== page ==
The winter storms of 2017/2018 have caused some damage to the Hera. One of the capstans has fallen over and around 30cm of sand has been removed. There is quite a lot of fresh rust, where plates have become exposed or moved.
Departing from Mylor Yacht Harbour, near Falmouth, at 10:00, the boat heads east. Arriving at our first site, the sailing vessel (sv) Hera Wreck (18m high water springs, 13m low water springs) around 10:30. The wreck was a steel four masted sailing barque, that sank in 1914 after hitting the Whelps rocks off of Gull Rock, a small island. A shot line will be dropped on the shallowest part of the wreck, a large frame work which is the remains of the bow. The top of this framework is around 4m off of the seabed, making the top as shallow as 9m at low water. read more →
The Hera was a 4 mast 280ft long steel barque, that foundered in rough weather on the 30th January 1914. Her cargo was 30,000 British Pounds worth of nitrate from Chile, a valuable cargo for the time. When it sank in 15-18m only her masts and rigging remained above water, the crew were clinging to the wet ropes for their lives. With one whistle between them, they passed it along and blew in turn until the Falmouth lifeboat, guided by the whistle rescued the survivors. read more →
Our usual Friday night dive found us back on the Hera again. It was by Colin’s request as it was going to be his wife’s first boat dive, at least the Hera is quite shallow and very pretty, normally.
We left the quay at 6pm with most of the usual suspects. The weather had been a little windier than normal and the sea was not as flat as our previous visits. But, this was counterbalanced by Ben’s diving attire, which took our minds off the conditions. Ben had decided that he was going to do it the ‘Man’s Way’, old two hose regulator, 2 piece semi dry with a beaver tail top, old fashioned mask, knife, backplate, alloy cylinder, the oldest fins he had and no BCD. He looked like Jacques Cousteau, if the suit had been black with a yellow stripe he could have been his twin. He had used this equipment before, in a quarry!
We arrived at the site and I jumped in as soon as the shot entered the water. During my descent I noticed that the visibility didn’t look as good as before, typical, as I had planned to try and get a good wide angle shot of the ‘A’ frame I keep mentioning, hopefully with all the Plumose Anemones out. It wasn’t looking good. As I reached the bottom I could make out the ‘A’ frame, but only just, the visibility was quite bad and the current was running, which we expected. Normally all the Anemones come out when the current runs, for some reason they were all closed, so not only could I not get a descent picture of the ‘A’ frame, I couldn’t get on of the Anemones either.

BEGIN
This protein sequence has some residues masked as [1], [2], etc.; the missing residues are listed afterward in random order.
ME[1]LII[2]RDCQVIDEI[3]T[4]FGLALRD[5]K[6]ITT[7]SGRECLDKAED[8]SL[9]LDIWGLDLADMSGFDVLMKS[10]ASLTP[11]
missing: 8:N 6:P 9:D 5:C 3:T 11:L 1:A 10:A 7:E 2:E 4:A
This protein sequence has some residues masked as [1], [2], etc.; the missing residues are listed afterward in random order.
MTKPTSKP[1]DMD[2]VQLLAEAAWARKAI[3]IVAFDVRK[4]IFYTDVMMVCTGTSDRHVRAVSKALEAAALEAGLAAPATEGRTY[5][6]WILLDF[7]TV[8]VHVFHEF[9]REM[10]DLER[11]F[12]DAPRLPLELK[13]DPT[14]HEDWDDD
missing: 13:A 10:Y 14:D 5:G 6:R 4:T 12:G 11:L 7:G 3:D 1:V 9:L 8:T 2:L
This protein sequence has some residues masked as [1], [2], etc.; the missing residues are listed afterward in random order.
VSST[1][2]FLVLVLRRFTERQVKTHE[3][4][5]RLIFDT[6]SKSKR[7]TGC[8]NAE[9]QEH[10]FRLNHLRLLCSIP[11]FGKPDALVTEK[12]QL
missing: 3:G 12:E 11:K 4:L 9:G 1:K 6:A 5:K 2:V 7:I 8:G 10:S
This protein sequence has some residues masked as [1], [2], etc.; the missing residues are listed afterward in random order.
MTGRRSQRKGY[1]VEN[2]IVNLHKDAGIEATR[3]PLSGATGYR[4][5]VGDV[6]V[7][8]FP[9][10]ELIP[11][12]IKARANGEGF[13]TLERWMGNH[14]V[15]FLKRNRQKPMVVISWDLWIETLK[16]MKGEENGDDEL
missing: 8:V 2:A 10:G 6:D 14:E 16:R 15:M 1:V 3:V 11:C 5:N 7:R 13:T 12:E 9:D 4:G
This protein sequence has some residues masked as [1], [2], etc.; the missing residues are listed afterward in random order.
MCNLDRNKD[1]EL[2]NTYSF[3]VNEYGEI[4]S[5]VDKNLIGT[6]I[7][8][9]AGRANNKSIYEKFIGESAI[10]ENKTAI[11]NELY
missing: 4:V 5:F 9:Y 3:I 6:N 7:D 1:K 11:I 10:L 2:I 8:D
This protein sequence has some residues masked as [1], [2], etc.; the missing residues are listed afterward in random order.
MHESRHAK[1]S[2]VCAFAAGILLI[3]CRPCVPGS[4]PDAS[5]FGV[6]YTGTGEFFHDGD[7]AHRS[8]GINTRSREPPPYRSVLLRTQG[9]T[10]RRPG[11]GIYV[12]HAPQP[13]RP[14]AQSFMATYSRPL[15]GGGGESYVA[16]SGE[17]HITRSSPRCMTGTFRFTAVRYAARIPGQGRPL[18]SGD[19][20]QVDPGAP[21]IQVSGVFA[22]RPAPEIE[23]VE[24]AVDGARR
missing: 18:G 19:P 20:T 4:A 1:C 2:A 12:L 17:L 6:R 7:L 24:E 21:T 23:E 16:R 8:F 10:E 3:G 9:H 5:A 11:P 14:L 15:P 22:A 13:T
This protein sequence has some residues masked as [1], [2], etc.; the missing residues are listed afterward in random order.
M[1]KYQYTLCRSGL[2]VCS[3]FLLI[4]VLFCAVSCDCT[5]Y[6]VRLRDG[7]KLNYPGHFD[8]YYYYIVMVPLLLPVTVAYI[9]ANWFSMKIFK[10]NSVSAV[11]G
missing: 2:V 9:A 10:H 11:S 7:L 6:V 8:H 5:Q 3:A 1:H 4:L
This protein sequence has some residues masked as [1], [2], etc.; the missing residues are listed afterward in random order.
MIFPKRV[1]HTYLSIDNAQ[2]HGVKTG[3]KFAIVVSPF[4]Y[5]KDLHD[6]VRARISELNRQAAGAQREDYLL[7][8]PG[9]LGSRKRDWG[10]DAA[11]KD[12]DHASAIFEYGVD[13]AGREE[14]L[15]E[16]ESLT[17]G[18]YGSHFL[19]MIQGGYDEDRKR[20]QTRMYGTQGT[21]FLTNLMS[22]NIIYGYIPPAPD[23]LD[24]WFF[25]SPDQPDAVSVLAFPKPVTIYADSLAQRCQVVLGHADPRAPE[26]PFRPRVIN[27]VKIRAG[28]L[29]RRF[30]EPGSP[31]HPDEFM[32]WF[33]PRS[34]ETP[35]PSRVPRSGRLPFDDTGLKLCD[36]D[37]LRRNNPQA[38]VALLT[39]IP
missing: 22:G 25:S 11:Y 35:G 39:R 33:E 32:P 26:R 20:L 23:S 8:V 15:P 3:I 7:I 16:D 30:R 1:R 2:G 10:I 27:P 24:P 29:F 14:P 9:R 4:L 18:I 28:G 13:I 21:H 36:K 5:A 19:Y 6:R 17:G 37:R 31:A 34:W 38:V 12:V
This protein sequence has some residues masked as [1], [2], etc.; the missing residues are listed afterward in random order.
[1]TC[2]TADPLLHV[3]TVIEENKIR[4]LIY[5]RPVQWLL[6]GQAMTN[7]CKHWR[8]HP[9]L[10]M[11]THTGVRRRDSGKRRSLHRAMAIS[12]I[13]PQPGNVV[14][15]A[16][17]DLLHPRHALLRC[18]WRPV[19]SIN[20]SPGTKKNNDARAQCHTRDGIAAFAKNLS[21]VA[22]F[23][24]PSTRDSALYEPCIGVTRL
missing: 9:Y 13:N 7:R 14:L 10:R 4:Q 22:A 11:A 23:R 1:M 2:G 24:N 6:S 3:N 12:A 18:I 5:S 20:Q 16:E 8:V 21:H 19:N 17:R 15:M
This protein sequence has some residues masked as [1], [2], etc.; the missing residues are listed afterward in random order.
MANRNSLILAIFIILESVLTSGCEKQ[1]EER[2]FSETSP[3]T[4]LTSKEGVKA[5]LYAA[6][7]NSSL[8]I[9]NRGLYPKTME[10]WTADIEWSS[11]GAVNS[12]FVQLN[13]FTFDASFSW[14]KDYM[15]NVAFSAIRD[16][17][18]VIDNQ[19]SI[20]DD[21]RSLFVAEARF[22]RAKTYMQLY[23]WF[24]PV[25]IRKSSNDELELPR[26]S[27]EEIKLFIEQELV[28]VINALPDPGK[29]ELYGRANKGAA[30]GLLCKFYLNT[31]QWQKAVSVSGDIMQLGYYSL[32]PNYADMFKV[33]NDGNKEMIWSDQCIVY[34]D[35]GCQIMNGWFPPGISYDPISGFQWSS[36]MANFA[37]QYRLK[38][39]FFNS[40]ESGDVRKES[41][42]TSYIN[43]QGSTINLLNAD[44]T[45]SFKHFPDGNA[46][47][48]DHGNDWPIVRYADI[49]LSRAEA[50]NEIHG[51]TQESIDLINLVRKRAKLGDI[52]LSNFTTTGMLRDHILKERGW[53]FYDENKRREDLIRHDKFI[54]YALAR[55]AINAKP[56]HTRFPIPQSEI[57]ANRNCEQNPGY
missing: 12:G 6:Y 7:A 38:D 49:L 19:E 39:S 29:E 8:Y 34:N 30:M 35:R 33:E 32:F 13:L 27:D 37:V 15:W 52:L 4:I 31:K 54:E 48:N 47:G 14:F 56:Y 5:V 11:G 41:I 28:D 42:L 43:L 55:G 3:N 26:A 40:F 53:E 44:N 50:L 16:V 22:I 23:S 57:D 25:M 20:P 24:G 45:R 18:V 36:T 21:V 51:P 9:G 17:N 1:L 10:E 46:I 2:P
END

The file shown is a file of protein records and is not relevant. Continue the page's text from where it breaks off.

As I sat at the bottom I tried to get shots of the divers as they arrived, but again the vis wasn’t good enough. I managed to get around the wreck, but without too many photos. I then headed towards the other part of the wreck, its in a north easterly direction from the ‘A’ frame, but decided that it wasn’t going to be any good for photography, apart from Ben’s ‘Man’s diving’ setup and headed back to the ‘A’ frame area. I then switched to macro to photograph the anemones that were out around the ‘A’ frame, gradually watching the other divers return to the shot and make their ascents. Eventually I decided I had had enough and made my way up.
The only thing I did notice on this dive, that I haven’t noticed before, was the fact there was some live Maerl around the site, I had seen the dead Maerl before, but there was quite a bit of live Maerl this time.
29 July 2007
The biggest problem with doing so many dives and getting onto any boat that is going out, is that you will be revisiting things you have already done quite recently.